Once in a century floods

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Some parts of the world face frequent catastrophic floods by the end of this century, while other regions could get less hazardous, reports Tim Radford for Climate News Network.

St Marks Square — Venice now a swimming pool. (Images courtesy National Geographic.)

FLOODS DURING the 21st century are expected to get worse. Really calamitous floods that, during the 20th century were considered once-in-a-century events could come round ever 10 years or so by the end of the 21st century, according to Japanese scientists.

Yukiko Hirabayashi of the University of Tokyo and colleagues report in Nature Climate Change that they looked at the likely pattern of hazard in 29 of the world’s great river basins. They considered the risk in those places where greater numbers of people were settled, and used 11 global climate models to project flood dangers by the end of this century.

They warn that the frequency of floods will increase in Southeast Asia, Peninsular India, eastern Africa and the northern half of the Andes of South America.

More at stake

Conditions in northern and eastern Europe – the scene of recent and current calamitous flooding – could get less hazardous, along with Anatolia, central Asia, North America and southern South America.

The predictions, of course, come with the usual caveat: that the real exposure to flooding will depend to a great extent on what governments finally decide to do about greenhouse emissions, how much the world warms, what water management or flood control plans are put in place and on population growth in the regions at risk.

But those lower latitude countries where both population and economic investment are on the increase will have more at stake in the decades to come, and should prepare for greater flood risks.

Floods in the last three decades have claimed 200,000 lives and caused around $400 billion in economic damage: they have also cost an estimated three billion people their homes, farms, businesses and livestock.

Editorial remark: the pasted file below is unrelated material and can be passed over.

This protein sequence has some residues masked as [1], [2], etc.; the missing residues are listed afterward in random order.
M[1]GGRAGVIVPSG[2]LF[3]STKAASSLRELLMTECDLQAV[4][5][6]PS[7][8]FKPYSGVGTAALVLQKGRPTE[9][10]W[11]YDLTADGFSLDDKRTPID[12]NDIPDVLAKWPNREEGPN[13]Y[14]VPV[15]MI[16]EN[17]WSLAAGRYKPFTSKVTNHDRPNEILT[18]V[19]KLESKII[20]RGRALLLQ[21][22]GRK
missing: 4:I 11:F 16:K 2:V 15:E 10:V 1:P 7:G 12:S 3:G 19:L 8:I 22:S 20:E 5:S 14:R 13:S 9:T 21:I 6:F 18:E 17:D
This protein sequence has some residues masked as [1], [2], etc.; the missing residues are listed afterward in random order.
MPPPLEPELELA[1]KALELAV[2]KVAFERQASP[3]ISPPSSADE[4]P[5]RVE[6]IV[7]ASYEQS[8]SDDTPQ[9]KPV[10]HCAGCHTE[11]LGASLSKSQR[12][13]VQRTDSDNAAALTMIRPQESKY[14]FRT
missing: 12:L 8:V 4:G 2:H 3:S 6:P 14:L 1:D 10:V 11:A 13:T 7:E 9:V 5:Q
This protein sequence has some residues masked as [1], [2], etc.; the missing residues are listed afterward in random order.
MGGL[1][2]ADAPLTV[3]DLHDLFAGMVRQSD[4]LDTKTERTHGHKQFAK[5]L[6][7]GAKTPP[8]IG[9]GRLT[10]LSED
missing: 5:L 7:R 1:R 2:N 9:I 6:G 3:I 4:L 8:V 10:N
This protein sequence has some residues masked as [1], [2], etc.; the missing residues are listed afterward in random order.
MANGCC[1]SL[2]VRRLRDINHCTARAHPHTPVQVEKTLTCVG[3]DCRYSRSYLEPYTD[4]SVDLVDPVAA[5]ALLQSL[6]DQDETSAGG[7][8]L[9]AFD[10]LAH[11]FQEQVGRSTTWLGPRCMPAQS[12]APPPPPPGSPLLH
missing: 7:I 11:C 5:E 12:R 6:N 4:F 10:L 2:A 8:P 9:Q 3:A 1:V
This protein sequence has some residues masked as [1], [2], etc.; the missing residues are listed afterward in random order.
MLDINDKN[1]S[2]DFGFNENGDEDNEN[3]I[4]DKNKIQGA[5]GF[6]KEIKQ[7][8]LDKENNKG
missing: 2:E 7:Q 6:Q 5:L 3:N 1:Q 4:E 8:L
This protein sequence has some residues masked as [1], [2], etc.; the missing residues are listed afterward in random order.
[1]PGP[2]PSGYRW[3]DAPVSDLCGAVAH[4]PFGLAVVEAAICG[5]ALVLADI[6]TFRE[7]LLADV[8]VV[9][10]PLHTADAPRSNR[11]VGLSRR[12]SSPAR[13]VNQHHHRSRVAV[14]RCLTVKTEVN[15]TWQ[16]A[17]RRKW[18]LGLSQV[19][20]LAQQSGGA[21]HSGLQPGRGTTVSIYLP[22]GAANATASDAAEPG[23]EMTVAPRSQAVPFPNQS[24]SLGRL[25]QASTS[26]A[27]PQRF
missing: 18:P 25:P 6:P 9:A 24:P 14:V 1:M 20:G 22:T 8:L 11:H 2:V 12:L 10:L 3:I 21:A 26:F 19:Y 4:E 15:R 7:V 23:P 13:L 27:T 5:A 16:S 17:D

Great river basins

The most recent assessment by the Intergovernmental Panel on Climate Change said that overall, there was a “low confidence in projections of changes in fluvial floods. Confidence is low due to limited evidence and because the causes of regional changes are complex.”

The Tokyo team took a detailed look at all the available data for the world’s great river basins, from the Yukon, the Mackenzie and the Columbia in the North American west to the Mississippi and the St Lawrence; the Rhine, the Danube and the Volga in Europe; the Ob, the Yenisei and the Amur in Siberia; the Orinoco, Parana and Amazon in South America; the Euphrates, the Indus, the Ganges, the Mekong and the Yangtze in Asia: the Niger, Nile, Zambezi and Congo in Africa and even the Murray in Australia.

Their projections are just that: projections, to be tested by outcomes long after some of the authors have died. The researchers acknowledge the limitations in their methodology. They warn:
'The 20C 100-year flood event is projected to occur about every 10-50 years in many of these rivers in the 21C. Such a large change in return period is caused by a 10-30 per cent increase in flood discharge. Major attention should be paid to low-latitude countries where flood frequency and population are both projected to increase.'

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